While America Considers Abolishing Police, China Uses Guns, Tear Gas, Rubber Bullets to Pacify Hong Kong Protests


While the West continues grappling with how to handle policing following the death of George Floyd in Minneapolis police custody, with calls to abolish or reimagine policing being heeded in major cities, Chinese police greeted renewed protests in Hong Kong with tear gas, pepper spray, and rubber bullets.

Protests erupted after China passed a new law greatly expanding its power to punish dissenters in Hong Kong, and with the new legislation backing them, police met protesters fighting for the right to disagree with the government with a variety of crowd control measures that are quickly being banned across the United States.

In one video, police pursued protesters while firing pepper balls at them as they ran away from the scene.

Following clashes between protesters and police in the aftermath of Floyd’s death, pepper balls were specifically banned in Seattle, where the government and local media referred to them as “chemical weapons.”

A federal judge also temporarily restrained the Denver Police Department from using pepper balls or other similar crowd control measures during protests following Floyd’s death.

Chinese police were also seen using fire hoses and water cannons to break up protests, an act a police chief in Colorado was sacked for endorsing in a joke written on social media.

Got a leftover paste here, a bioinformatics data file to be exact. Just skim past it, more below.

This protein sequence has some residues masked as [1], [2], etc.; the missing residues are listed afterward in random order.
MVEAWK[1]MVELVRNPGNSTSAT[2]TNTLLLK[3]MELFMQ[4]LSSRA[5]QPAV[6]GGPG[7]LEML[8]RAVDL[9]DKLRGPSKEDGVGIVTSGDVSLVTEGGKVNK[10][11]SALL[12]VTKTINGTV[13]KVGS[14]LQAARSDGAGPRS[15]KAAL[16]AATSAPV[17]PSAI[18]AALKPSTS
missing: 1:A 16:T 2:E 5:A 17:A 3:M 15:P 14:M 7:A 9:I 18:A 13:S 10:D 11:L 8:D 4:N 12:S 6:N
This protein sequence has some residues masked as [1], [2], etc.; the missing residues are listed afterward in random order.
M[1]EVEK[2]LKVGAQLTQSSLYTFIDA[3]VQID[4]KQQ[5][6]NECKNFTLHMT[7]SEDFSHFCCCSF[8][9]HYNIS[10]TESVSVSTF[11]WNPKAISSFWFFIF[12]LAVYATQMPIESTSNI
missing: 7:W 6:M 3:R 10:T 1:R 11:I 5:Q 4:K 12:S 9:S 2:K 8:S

In another video, a police officer dressed in riot gear draws his weapon and points it at a protester.

Reports indicate more than 300 protesters were arrested during the recent unrest in Hong Kong, and unlike in the United States where protesters frequently have their charges dropped, sometimes with police being charged instead, there is no indication that Chinese authorities are offering leniency for those living in Hong Kong who may occasionally disagree with the Communist Party.

Minneapolis has quickly become ground zero for exploring new methods of policing, with the local government recently voting in favor of replacing the existing police department with a “community-led public safety system.”